red gum(redirected from river red gums)
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Blue gum(trade name),
Eucalyptus folium(trade name),
Eucalyptus fructicetroum(trade name),
Eucalyptus globulus(trade name),
Eucalyptus polybractea(trade name),
Eucalyptus smithii(trade name),
gum tree(trade name),
red gum(trade name),
stringy bark tree(trade name),
Tasmanium blue gum(trade name)
Topical: Rheumatic complaints, nasal congestion, mouthwash, antiseptic, dentifrice Oral: Asthma; expectorant and cough suppressant; antiseptic
The volatile oil, eucalyptol, stimulates secretion of saliva, promoting antitussive effects. It is a mild antispasmodic and antibacterial. It is a counterirritant, providing topical analgesia.
Relief of cough.
Metabolism and Excretion: Unknown.
Contraindicated in: Inflammation of the GI tract and bile ducts; serious liver diseases; hypotension; kidney inflammation; do not apply to face, especially the nose, of babies and young children; Hypersensitivity.
Use Cautiously in: Pregnancy and lactation (do not use in greater amounts than found in food); children (↑ susceptibility to toxic effects of oil); Ingestion of as little as 2-3 mL of essential oil may be toxic; greater amounts may be fatal. Alcohol-containing products should be used cautiously in patients with known intolerance or liver disease; Diabetes (leaf may have hypoglycemic activity).
Adverse Reactions/Side Effects
Central nervous system
- seizures (overdose) (life-threatening)
- epigastric pain
- PULMONARY EDEMA (overdose) (life-threatening)
InteractionsMay induce liver enzymes and ↓ efficacy of hepatically metabolized drugs ; May interfere with blood glucose control and antidiabetic drugs.Alcohol -containing preparations may interact with disulfiram and metronidazole.↑ toxicity when used with other pyrrolizidine alkaloid -containing herbs, including: alkanna, borage, Crotolaria spp, gravel root, Heliotropium spp, hemp agrimony, Henecio spp, hound’s tongue, petasites, colt’s foot, and Senecio species plants: dusty miller, alpine ragwort, groundsel, golden ragwort, and tansy ragwort.
Oral (Adults) Asthma-200 mg of eucalyptol constituent of eucalyptus oil tid; Oil—300–600 mg eucalyptus oil per day and 0.05 mL–0.2 mL per dose; leaf—steep 2 g of leaf in 150 mL boiling water and strain. One cup of tea can be taken QD-TID; tincture (hydroalcoholic)—3–9 g/day.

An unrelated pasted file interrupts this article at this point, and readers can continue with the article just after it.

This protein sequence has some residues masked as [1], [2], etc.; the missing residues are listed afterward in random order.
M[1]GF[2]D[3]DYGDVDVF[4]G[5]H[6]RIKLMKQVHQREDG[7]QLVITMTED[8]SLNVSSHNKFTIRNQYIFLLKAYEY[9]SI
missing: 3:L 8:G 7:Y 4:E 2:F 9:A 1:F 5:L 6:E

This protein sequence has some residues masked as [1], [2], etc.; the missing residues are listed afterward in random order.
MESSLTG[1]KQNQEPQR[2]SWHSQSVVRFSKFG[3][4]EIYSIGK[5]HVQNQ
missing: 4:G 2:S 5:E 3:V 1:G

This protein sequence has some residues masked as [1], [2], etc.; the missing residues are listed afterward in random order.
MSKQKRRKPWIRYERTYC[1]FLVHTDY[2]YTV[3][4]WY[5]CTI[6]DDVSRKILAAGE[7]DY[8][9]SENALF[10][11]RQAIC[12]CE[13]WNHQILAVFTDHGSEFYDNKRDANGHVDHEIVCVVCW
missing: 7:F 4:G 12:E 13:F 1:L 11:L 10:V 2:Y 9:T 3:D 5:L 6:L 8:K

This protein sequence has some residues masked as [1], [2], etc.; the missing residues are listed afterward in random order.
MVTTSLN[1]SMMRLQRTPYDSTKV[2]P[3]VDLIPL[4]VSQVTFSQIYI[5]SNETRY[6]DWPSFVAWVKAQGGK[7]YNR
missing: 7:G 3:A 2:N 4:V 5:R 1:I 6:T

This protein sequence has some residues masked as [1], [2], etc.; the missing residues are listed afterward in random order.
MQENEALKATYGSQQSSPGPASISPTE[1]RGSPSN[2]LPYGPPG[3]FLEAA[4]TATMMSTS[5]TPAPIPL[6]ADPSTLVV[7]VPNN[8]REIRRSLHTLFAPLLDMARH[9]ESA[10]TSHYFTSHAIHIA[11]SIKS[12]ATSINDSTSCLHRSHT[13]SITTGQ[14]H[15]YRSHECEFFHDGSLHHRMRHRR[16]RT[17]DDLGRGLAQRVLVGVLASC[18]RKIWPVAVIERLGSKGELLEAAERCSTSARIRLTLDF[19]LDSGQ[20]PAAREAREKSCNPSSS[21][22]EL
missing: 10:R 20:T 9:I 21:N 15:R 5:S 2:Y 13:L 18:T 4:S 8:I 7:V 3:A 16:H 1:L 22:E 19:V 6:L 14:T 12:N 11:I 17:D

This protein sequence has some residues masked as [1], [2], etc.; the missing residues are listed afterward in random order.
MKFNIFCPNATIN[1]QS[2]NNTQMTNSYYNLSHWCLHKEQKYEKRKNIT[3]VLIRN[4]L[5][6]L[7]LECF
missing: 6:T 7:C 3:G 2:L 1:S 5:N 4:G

Topical (Adults and Children) Avoid use of undiluted essential oil. Essential oil diluted in vegetable oil is preferred (5–20%). Apply as needed to affected area. Do not apply to face, especially the nose, of babies and young children.
Bulk leaf: OTC
essential oil: OTC
diluted essential oil (5-20%): OTC
- Assess frequency and nature of cough and consistency and color of sputum. Unless contraindicated encourage fluid intake of 1500– 2000 mL per day to decrease viscosity of secretions and facilitate expectoration.
- Monitor blood sugar in diabetics.
Potential Nursing DiagnosesIneffective airway clearance (Indications)
Deficient knowledge, related to medication regimen (Patient/Family Teaching)
- Dilute the oral and topical formulations before use.
- Do not apply the topical formulation on the face, especially the nose, in infants and young children.
- Warn patients with chronic respiratory conditions or other medical co-morbidities not to take this herbal supplement without the advice of their health care provider.
- Caution diabetics that use of this herbal supplement may interfere with glycemic control.
- Inform patients that some formulations contain alcohol.
- Instruct patients that if diarrhea, nausea, vomiting or epigastric pain develops to stop this herbal supplement and report this to their health care provider.
- Advise patient to consult health care professional if cough is unresponsive cough or persistent cold symptoms occur.
- Decrease in intensity and frequency of cough.
Drug Guide, © 2015 Farlex and Partners
a dried gummy exudation from Eucalyptus rostrata and other species of Eucalyptus (family Myrtaceae); used as an astringent (in gargles and troches) and as an antidiarrheal agent.
Synonym(s): red gum
Farlex Partner Medical Dictionary © Farlex 2012
The American Heritage® Medical Dictionary Copyright © 2007, 2004 by Houghton Mifflin Company. Published by Houghton Mifflin Company. All rights reserved.